Sports, news, entertainment, daily life.
My earliest memories of photography are my father's (broken) Yashica rangefinder camera and the images on the front pages of the Houston Post and Houston Chronicle, respectively.
I took photojournalism and photography as electives at my high school in Houston, Texas. My teachers had a strong influence on me.
My first assignment was in a photojournalism class at age 15; I was told I could step outside of class to take pictures. I soon learnt I knew nothing about photography, but the camera gave me freedom to explore places and subjects I normally would not.
The Indian Ocean tsunami left a big mark on me because all my senses were overwhelmed by my surroundings. My sense of vision, smell and hearing were maxed out. I remember not only having to deal with the subject in front of me, but also learning to deal with myself at the same time.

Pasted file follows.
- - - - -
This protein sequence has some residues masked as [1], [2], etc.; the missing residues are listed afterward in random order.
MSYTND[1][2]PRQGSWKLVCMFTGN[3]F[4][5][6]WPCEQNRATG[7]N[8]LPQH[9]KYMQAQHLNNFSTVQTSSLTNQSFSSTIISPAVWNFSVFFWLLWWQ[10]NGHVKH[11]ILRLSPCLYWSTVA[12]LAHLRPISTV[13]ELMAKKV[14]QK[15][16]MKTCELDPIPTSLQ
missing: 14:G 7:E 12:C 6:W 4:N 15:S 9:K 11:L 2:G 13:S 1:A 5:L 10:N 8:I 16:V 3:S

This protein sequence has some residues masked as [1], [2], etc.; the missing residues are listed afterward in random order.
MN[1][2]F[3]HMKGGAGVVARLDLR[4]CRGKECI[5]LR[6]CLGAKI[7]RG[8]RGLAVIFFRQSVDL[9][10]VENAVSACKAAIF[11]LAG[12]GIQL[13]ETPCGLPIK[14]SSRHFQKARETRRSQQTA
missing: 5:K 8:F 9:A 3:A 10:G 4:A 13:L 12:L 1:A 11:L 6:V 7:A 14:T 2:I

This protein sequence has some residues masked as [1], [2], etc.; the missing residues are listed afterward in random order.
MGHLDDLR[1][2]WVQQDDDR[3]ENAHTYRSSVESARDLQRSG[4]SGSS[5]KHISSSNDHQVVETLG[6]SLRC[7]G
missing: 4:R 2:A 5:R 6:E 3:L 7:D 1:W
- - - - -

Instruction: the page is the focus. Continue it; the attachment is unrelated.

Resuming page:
I enjoy covering breaking news that attracts a lot of human interest. I feel a sense of responsibility to tell the world through my own experience what happened. Reporting these events also allows me to inform and influence people.
I go from culture to culture and when you do that, you learn lessons all the time. You perceive a lesson from your perspective and all of a sudden you're humbled by another point of view.
The biggest mistake journalists can make is walking into an assignment with a preconceived idea of what the assignment is about and not covering the developing story around them.
I respect my parents the most, for their incredible determination in making their dreams a reality.
The art and science of photography is such that a moment captured in less than a second can last for a lifetime.